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Can we train ourselves to have faith in those who are outside of our family or friend groups?

As we approach the New Year, a time for resolutions, I offer you one challenge to consider: Reinvest in your faith in humanity.

When it comes to investing in self, there are many options: health (mental, physical, and emotional), finances, spirituality, relationships—but where do we begin when our faith feels depleted?

For most undertakings, there are clear paths to success: set a workout plan, eat healthy and nutritious food, budget better, spend quality time together; but, how do you reinvest in faith, specifically faith in humanity?

Faith is vast and often underexplored. It is complex. It takes practice. Like any other undertaking, it is important to go back to basics and revisit the fundamentals. As we explore the numerous aspects of faith, we allow for a more elaborate knowledge of ourselves and our world.

To start at the beginning, consider the relational aspect of faith: we speak as having “faith in” something or someone. But where do we learn this? As children, we practice it with our siblings and friends. We are taught the importance of sharing. At first, we do this because we are told it is the right thing to do—we do it out of obligation.

As we grow older, we continue to share with our loved ones; but, our motivation changes from one of obligation to one based in our genuine concern and love for the individuals we call family. This relational aspect of faith in another human being unites two people in marriage, bonds parent and child, cements brother and sister. We learn to love and accept those we have faith in, warts and all. We have faith in our brothers and sisters because we have faith in our shared humanistic values.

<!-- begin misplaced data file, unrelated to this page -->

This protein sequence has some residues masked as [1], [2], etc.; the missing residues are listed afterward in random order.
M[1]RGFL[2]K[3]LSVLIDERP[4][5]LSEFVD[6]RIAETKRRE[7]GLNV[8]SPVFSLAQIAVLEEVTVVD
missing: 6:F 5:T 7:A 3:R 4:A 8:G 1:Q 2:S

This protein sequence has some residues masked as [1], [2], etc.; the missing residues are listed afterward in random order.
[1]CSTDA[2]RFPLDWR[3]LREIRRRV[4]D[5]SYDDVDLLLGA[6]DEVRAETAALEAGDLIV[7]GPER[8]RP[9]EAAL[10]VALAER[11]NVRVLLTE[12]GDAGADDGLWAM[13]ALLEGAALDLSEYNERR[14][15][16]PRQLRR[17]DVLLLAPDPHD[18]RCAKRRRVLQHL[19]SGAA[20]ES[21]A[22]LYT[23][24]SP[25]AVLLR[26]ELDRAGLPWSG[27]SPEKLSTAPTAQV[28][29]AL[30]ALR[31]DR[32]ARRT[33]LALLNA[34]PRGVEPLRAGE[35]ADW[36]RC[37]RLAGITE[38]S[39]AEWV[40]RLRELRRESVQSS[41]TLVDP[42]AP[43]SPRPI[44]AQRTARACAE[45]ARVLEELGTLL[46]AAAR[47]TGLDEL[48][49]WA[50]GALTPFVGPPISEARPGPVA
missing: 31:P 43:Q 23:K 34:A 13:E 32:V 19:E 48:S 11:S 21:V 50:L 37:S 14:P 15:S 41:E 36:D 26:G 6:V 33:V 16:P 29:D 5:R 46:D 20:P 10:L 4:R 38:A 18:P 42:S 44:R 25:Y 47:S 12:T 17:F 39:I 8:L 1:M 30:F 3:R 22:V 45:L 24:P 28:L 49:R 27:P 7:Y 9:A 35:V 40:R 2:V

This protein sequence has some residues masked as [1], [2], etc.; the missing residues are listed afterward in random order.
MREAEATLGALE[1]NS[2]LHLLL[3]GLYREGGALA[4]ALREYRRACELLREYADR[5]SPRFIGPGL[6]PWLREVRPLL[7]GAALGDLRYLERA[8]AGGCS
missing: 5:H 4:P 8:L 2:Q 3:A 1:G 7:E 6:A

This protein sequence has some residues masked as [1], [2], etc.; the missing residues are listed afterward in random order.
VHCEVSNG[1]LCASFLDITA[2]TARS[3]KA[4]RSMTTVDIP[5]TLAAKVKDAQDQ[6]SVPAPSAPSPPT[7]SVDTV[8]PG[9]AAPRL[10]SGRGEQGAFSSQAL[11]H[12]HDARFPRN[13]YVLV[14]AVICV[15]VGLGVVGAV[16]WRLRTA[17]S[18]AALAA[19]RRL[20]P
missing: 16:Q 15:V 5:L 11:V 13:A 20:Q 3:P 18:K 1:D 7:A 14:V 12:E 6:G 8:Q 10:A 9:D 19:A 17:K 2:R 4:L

Is it possible that we can train ourselves to have faith in those who are outside of our family or friend groups? What about our enemies?

With our kin, we do not simply base our faith in reciprocity; we learn to forgive and accept them because we see them as our flesh and blood. We persist in our efforts to teach them when they go astray; we love them, even if this love is strained or even lost at times.

The type of unconditional love for all of humankind is a love for life. It is agreeing that life is sacred. It is answering Jesus’ call to “love your enemies and pray for those who persecute you, that you may be children of your Father in heaven” and recognizing that “He causes his sun to rise on the evil and the good, and sends rain on the righteous and unrighteous” (Matthew 5:44-45).

If we can accept Jesus’ reaffirmation that we are all the children of God, then we must also accept that our relation to each other is as brothers and sisters.

This New Year, do not shy away from the effort and practice it takes to learn to share with strangers or enemies. I wish you the courage to revive your faith in humanity by consciously working to see all people as your brothers and sisters.


Michael E. Engh, S.J.

Administration, Alumni, Faculty, Jesuit, President, Spirituality, Staff
Illuminate, compassion, conscience, Jesuit, personal growth, religion,
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